Interview on family firm management on YouTube

During the EIASM conference, I was interviewed on family firm management.

The key questions were:

  • How are family firms defined?
  • What are the research challenges regarding family firms?
  • What are the biggest challenges that family firms have to face today?


You can find the full-length YouTube interview with my answers here.

Transeo Academic Award 2015

Our qualitative study on the trusted advisor’s role adjustment during the succession process and the advisor’s affect on his or her clients’ emotions has been voted as “best presented paper” at the Transeo General Assembly in Liège, Belgium.


Transeo award
Transeo award
Gala Dinner
Gala Dinner

The paper is part of Alexandra Michel’s PhD thesis. Based on interviews and archival material on 5 recent succession phases, we find that

  • The advisor changes his or her role during the succession process from that of a “psychologist” to a “project planner”, then a “doer”, and ultimately a “coach”.
  • Only when the advisor fully changes his or her role (and isn’t stuck, for instance, in the role of a “doer”), also incumbent and successor can adjust their own roles (something that, as Wendy Handler told us 21 years ago, is very important for the outcome of the succession process!). In other words, satisfaction of incumbent and successor is only high in the end, if role adjustment fully took place.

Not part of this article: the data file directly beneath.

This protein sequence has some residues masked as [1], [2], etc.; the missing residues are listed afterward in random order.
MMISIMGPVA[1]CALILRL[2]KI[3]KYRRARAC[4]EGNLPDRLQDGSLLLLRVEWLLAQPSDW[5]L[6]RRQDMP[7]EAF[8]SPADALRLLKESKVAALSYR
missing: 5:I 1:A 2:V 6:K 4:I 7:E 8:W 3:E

• Negative emotions cannot and should not be fully avoided throughout the succession process. Indeed the advisor needs to trigger phases of negative emotions and dissatisfaction in order to advance the process. It is, however, also in the responsibility of the trusted advisor to help the clients overcome this negative emotions.

In case your interested in the presentation or the full paper, let me know via email [nadine.kammerlander AT] or via the contact formula.

Do family businesses lose innovative capacity over time?

Is the succession phase a threat or opportunity for innovation? And, do family firms sufficiently build on external sources of innovation?

These and other questions were discussed in an interactive (“brain walk”) workshop session, moderated by Prof. Reinhard Prügl, and myself at the Friedrichshafener Familienfrühling 2015 (“FFF”). The FFF is a bi-annual, two-day conference organized by the Zeppelin University, targeted at family business owners and managers. Although quite large in size (roughly 200 participants), the atmosphere was amazingly informa, familiar, and cordial.

Interested in the results? Write me an e-mail (nadine.kammerlander [at] or wait for the Springer Essentials book to be launched in summer (in German only).

Hermut Kormann presenting the workshop results
Hermut Kormann presenting the workshop results